Permission To Record Audio (Mechanical)

You will need to secure a mechanical license if you are creating CDs that include copyrighted songs. A mechanical license allows the licensee to reproduce and make an audio recording of a copyrighted song and distribute it. This license covers a specific song (music and lyrics), not any recordings of it. The mechanical license royalties go to the song's owners, usually the songwriter and/or their publisher. Mechanical royalties are "compulsory" which mean that publishers are required by law to grant them, if the song has previously been recorded at least once. Mechanical royalties rates are set by Congress and are currently 9.1 cents per song per CD for 5:00 and under.

If you want to make a CD of someone else's recording of a song, you will need to secure a master recording license in addition to a mechanical license. A master recording license allows the licensee to use a pre-existing recording in their project. This license covers the recording of the song, not the actual composition itself. The royalties from a master recording license go to the recording's owner, usually the performing artist or their record label. You need to get a master recording license if your project will use a preexisting recording owned by someone else. Publishers are under no obligation to issue master recording licenses and they have complete discretion to deny a request. Master recording license royalties vary, but you should budget for 25 to 30 cents per song per copy.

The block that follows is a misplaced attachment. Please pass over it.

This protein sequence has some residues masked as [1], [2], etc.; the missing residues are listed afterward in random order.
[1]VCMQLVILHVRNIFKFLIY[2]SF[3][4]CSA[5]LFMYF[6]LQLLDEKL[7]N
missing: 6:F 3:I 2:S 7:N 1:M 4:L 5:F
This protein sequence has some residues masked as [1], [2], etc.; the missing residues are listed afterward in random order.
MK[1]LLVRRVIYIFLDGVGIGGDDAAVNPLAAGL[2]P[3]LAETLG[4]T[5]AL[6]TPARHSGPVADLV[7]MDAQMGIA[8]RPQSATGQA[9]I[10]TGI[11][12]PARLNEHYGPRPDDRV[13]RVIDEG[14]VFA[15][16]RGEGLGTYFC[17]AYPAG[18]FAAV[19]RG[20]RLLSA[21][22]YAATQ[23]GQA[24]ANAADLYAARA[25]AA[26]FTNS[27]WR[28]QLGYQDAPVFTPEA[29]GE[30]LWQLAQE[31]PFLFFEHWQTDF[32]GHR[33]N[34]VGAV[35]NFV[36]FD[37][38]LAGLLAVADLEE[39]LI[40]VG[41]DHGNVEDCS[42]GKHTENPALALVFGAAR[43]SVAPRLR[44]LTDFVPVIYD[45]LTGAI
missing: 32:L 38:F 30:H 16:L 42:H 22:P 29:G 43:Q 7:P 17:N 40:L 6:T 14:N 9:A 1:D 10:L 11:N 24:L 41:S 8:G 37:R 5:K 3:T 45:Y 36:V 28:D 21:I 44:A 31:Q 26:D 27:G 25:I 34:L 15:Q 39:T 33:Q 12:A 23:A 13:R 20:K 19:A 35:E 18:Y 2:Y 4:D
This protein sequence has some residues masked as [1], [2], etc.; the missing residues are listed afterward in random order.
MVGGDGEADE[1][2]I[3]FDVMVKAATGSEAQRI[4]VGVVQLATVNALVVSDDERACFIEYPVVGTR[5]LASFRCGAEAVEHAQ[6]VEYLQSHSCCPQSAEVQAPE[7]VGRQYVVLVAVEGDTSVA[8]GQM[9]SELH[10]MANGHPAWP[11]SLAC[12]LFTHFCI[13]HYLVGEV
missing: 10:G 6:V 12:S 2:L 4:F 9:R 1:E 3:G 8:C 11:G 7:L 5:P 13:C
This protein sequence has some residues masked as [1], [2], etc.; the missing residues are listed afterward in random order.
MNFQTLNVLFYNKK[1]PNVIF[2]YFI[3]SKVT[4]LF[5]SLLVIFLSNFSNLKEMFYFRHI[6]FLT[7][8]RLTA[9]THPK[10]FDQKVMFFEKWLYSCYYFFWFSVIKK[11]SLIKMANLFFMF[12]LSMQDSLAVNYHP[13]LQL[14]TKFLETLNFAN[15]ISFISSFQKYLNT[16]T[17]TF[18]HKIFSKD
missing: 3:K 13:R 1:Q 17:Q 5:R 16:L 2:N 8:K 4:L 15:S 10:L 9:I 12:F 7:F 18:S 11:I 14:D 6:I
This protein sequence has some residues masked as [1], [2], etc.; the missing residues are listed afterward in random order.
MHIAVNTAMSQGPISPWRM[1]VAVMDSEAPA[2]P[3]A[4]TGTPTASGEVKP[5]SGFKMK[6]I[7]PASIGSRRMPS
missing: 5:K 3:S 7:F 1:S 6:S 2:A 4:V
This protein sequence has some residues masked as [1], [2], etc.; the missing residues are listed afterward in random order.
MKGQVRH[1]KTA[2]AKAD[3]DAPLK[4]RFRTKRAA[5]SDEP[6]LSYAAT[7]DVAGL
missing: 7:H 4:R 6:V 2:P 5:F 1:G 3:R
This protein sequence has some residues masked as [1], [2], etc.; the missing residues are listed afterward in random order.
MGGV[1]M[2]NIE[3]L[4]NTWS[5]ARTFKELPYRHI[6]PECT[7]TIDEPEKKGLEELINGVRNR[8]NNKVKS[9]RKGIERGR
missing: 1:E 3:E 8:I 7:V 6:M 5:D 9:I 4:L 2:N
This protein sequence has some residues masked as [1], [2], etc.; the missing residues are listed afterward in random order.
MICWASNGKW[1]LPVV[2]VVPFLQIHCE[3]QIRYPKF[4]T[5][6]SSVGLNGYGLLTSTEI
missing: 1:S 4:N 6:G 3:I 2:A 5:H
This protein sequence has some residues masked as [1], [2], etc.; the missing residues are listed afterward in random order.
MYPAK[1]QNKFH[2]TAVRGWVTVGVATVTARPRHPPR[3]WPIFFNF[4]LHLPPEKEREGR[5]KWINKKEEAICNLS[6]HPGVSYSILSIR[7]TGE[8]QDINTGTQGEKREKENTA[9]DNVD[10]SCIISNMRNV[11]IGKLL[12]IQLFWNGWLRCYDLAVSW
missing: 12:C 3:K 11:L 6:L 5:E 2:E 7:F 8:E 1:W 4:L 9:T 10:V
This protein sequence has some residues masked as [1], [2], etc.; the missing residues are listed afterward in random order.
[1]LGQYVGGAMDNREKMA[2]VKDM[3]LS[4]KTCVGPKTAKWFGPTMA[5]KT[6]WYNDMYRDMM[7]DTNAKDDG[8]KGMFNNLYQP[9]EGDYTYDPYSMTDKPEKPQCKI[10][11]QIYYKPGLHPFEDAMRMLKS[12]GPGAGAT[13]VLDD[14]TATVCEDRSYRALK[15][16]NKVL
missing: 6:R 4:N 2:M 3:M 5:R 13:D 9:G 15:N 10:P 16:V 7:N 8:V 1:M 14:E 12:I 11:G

The CCLI license does includes some very limited rights to create CDs of the live music performed during worship services. The license allows a church to make a number of CDs equal to 15% the size of the congregation as long as the CD is not sold for more than $4.